Fiction · 09/23/2020

Anonymity

Remember that alcoholic you tried to help, the one you took to those meetings, those meetings you were attending yourself because you needed help to stop drinking and the only way to get it, they said at those meetings, was to give it? Remember those boxes he asked if he could store in your garage because he’d just lost his apartment and was basically homeless now? Remember how you made a place for them in a dry corner near the bicycles and Christmas decorations, how he promised he’d come back for them soon, but then he stopped coming to the meetings and months went by and then it was winter, the boxes huddled in the dark against the cold? Remember how you made it through the holidays without a drink, then asked around at the meetings but no one had seen him? Remember how you thought of looking online for an obituary, but you didn’t even know his last name — because anonymity, they said at the meetings, was the spiritual foundation of all their traditions? Remember when you decided to open the boxes—just to look for his name, you told yourself — and (Merry Xmas!) what you found were hundreds of albums and CDs: oldies rock and jazz and folk and blues, many of them rare and out of print? Remember how you carried them into the house and took them out one by one and made a list of the titles and listened to them all over the next sober weeks and months, and by the time you celebrated a year clean and sober his record collection had merged with your record collection? And someone at the meetings said he was dead. Are you sure? you asked. Yeah, they found him frozen to death last Christmas in a snowbank. Remember the brief shock, then the sweet relief you felt washing over you, thinking only of the records and yourself, how you got home that night and went through them again, counting like a miser, listening, touching, admiring, sniffing? Remember how that sweet relief began to turn sour, how it burned, how pretty soon you couldn’t even listen to the records anymore, the pleasure gone now? Remember how you ended up selling them all for a thousand bucks, then ended up picking up a drink, then ended up spending all the money on booze and drugs, then ended up back at the meetings, where the help was, the help you got by giving it away?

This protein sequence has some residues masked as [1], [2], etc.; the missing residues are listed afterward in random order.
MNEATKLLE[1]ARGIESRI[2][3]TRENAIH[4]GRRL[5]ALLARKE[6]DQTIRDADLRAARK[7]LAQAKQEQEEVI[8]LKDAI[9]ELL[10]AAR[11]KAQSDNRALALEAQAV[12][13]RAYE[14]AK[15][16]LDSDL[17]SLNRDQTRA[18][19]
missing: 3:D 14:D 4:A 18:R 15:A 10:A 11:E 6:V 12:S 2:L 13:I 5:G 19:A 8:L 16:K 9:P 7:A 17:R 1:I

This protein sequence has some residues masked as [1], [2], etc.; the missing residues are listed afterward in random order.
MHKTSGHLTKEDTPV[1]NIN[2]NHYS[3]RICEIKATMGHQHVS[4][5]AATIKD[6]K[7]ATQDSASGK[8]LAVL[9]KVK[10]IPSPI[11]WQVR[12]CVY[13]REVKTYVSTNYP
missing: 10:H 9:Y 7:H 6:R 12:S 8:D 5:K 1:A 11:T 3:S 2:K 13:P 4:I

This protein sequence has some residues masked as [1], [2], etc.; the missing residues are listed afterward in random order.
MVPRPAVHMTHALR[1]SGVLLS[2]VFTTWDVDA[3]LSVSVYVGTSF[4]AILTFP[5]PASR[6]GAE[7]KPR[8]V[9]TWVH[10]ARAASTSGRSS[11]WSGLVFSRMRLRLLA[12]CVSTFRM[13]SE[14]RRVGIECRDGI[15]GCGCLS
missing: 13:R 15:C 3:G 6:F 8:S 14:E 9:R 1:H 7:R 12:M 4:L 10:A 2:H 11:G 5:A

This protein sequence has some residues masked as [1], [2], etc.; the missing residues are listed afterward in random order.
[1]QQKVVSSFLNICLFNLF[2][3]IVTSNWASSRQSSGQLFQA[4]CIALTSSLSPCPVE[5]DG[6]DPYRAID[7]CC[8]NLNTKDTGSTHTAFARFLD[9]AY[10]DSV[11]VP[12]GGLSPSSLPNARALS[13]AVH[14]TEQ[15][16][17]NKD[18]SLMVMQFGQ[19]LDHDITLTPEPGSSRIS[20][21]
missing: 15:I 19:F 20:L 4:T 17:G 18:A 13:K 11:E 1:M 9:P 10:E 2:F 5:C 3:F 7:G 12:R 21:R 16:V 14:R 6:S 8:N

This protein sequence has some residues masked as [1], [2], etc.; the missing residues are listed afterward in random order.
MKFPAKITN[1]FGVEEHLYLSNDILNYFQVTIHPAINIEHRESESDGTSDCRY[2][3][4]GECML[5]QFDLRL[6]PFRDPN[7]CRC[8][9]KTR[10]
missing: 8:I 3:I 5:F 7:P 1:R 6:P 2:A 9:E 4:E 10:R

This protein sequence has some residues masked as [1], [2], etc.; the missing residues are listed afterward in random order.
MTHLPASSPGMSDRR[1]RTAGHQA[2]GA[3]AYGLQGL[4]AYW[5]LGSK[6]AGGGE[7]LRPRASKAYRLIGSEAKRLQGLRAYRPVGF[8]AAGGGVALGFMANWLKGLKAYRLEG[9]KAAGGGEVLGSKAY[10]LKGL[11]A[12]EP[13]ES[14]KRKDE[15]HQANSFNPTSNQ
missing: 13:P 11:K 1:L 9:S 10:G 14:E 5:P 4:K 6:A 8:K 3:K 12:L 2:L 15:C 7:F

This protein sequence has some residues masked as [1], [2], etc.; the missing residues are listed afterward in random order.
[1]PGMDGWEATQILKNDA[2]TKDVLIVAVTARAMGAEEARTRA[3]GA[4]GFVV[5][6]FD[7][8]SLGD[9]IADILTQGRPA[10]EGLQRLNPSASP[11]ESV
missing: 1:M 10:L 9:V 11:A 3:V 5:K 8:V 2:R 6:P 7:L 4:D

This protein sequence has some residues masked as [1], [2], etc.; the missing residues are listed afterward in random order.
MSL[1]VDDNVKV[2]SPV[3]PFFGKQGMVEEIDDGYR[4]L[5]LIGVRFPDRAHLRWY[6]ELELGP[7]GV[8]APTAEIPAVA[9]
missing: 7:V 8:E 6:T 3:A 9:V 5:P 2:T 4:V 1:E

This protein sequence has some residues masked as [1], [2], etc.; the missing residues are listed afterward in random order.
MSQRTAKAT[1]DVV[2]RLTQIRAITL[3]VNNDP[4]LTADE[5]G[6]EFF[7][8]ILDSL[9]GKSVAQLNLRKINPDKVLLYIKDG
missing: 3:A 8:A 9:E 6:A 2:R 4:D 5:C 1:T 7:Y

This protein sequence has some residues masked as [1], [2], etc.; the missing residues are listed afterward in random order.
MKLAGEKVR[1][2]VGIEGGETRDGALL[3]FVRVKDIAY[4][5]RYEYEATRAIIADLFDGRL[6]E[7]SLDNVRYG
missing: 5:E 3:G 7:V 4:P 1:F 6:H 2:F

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Paul Hostovsky’s latest book is Deaf&Blind, forthcoming from Main Street Rag. He has won a Pushcart Prize, two Best of the Net awards, and the FutureCycle Poetry Book Prize. Visit his website at paulhostovsky.com.